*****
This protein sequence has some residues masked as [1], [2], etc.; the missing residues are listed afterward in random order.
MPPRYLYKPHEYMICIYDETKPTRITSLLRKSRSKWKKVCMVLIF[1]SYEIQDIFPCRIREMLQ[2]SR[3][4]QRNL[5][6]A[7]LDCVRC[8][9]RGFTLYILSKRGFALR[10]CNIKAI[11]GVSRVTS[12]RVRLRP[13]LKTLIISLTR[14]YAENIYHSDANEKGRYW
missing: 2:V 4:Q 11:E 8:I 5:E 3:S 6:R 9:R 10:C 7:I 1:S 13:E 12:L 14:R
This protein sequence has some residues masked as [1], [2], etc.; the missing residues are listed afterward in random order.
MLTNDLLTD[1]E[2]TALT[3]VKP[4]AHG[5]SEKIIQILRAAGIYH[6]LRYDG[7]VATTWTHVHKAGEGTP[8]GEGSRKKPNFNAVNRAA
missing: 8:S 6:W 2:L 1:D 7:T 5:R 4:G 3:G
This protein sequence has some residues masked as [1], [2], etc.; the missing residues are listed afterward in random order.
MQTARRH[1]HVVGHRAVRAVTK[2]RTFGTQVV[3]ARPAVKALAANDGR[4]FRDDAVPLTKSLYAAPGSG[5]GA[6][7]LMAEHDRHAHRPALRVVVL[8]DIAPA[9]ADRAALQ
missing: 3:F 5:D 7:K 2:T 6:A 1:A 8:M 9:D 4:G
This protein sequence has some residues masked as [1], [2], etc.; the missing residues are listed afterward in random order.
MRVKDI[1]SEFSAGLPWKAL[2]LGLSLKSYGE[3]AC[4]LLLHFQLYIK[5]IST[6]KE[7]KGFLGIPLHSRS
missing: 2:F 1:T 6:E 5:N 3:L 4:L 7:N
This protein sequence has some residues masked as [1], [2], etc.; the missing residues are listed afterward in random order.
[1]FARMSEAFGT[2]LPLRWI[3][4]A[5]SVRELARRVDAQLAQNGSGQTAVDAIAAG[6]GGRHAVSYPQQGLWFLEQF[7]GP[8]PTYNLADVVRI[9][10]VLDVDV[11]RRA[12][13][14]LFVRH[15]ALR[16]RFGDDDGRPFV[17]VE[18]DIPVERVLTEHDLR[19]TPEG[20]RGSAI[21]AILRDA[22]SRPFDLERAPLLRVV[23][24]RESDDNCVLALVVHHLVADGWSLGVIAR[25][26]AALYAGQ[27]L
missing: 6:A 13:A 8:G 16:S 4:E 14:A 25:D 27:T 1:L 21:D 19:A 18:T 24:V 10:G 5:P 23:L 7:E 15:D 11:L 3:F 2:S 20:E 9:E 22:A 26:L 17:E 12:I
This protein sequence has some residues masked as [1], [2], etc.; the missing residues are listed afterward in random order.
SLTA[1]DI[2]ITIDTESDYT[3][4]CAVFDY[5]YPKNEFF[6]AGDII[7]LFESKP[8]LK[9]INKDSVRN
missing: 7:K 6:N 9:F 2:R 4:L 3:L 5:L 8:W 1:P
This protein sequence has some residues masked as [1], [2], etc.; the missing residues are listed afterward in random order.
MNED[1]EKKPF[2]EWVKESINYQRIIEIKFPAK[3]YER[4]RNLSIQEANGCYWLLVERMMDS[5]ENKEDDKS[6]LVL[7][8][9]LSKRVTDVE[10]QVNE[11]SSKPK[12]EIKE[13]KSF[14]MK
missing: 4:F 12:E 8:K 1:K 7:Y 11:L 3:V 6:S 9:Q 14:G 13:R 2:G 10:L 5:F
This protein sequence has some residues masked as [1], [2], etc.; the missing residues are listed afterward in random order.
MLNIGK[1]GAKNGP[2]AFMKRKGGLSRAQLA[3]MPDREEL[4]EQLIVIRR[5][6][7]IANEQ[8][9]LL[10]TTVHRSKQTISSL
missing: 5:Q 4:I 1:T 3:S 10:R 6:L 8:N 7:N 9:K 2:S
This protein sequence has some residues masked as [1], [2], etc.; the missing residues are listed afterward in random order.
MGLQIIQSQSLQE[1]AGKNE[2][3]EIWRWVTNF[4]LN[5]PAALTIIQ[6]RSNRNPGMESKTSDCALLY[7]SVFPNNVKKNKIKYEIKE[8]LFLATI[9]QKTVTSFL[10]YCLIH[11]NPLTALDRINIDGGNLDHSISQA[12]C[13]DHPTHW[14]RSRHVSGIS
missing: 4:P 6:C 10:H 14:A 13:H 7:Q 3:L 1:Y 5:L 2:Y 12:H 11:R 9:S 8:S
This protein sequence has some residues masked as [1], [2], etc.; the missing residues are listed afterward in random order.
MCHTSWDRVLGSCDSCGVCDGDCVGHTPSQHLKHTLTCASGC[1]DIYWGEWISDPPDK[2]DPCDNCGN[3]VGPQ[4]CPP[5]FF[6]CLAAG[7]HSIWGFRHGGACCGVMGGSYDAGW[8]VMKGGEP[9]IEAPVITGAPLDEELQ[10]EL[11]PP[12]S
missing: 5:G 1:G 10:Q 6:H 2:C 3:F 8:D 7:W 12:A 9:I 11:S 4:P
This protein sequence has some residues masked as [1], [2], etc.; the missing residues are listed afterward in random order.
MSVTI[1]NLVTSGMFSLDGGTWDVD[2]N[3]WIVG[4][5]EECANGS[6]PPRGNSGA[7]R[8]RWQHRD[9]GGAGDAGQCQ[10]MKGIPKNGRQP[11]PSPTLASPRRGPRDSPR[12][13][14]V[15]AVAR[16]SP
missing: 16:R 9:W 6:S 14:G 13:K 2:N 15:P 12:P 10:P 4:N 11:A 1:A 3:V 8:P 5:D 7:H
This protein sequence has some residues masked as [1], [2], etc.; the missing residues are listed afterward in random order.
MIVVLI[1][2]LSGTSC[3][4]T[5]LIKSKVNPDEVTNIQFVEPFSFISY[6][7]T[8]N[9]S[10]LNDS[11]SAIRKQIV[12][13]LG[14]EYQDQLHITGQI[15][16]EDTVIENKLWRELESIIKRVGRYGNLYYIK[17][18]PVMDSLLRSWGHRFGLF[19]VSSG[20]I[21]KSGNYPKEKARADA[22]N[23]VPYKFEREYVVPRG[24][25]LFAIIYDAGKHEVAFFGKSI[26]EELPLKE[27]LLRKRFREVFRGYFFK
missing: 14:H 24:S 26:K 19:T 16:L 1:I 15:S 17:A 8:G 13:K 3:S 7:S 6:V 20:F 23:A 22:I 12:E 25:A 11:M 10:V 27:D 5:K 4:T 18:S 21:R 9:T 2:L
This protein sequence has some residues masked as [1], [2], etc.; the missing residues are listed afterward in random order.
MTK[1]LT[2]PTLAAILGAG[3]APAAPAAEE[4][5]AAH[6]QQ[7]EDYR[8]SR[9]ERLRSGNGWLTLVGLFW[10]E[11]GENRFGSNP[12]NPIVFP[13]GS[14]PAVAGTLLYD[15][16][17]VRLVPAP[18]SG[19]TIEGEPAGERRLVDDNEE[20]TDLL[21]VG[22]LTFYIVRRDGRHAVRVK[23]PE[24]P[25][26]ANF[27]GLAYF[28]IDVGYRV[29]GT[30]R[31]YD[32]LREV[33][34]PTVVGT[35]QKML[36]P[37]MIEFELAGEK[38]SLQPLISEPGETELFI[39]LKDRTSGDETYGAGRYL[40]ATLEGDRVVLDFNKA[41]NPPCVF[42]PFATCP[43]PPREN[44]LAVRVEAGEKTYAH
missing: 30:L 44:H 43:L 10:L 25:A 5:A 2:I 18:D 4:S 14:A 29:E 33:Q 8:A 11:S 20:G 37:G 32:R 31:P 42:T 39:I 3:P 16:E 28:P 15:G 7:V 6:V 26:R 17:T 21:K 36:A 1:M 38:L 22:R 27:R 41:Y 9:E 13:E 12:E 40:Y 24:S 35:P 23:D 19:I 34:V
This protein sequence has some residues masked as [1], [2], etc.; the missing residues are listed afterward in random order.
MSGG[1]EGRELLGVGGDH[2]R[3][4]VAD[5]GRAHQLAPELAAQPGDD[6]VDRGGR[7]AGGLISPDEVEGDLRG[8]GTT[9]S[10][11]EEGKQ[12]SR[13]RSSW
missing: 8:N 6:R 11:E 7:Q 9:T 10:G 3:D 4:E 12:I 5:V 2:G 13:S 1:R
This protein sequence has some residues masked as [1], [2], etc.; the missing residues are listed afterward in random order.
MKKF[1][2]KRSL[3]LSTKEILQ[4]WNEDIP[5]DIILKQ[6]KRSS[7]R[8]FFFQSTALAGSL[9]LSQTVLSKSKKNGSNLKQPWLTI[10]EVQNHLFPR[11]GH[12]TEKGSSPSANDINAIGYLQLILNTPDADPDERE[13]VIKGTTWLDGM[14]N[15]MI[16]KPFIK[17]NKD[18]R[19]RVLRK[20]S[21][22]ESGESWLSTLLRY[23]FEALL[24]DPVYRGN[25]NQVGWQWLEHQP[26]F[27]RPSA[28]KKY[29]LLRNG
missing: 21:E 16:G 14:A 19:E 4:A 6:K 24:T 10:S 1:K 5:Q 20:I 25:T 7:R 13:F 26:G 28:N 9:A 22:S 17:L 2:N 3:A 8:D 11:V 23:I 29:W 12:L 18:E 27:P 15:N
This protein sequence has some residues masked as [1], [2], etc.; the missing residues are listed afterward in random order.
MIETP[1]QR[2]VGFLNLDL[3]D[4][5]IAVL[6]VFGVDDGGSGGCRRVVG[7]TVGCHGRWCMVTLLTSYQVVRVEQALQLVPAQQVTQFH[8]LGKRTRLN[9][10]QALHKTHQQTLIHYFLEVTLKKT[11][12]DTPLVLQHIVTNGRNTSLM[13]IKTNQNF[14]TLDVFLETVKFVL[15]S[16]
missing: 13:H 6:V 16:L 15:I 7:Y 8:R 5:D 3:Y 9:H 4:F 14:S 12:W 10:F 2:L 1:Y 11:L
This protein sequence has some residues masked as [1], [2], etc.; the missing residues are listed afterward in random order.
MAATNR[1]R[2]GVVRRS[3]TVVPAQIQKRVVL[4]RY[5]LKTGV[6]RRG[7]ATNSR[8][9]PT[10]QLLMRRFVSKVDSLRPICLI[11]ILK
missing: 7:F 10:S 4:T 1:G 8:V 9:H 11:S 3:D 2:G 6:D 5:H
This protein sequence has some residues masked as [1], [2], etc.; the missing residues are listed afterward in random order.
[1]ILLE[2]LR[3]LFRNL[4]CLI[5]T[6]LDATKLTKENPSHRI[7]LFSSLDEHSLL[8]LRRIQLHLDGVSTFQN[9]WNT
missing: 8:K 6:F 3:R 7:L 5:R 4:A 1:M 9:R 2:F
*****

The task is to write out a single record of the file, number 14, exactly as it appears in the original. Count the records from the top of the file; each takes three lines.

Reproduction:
This protein sequence has some residues masked as [1], [2], etc.; the missing residues are listed afterward in random order.
MSGG[1]EGRELLGVGGDH[2]R[3][4]VAD[5]GRAHQLAPELAAQPGDD[6]VDRGGR[7]AGGLISPDEVEGDLRG[8]GTT[9]S[10][11]EEGKQ[12]SR[13]RSSW
missing: 8:N 6:R 11:E 7:Q 9:T 10:G 3:D 4:E 12:I 5:V 2:G 13:S 1:R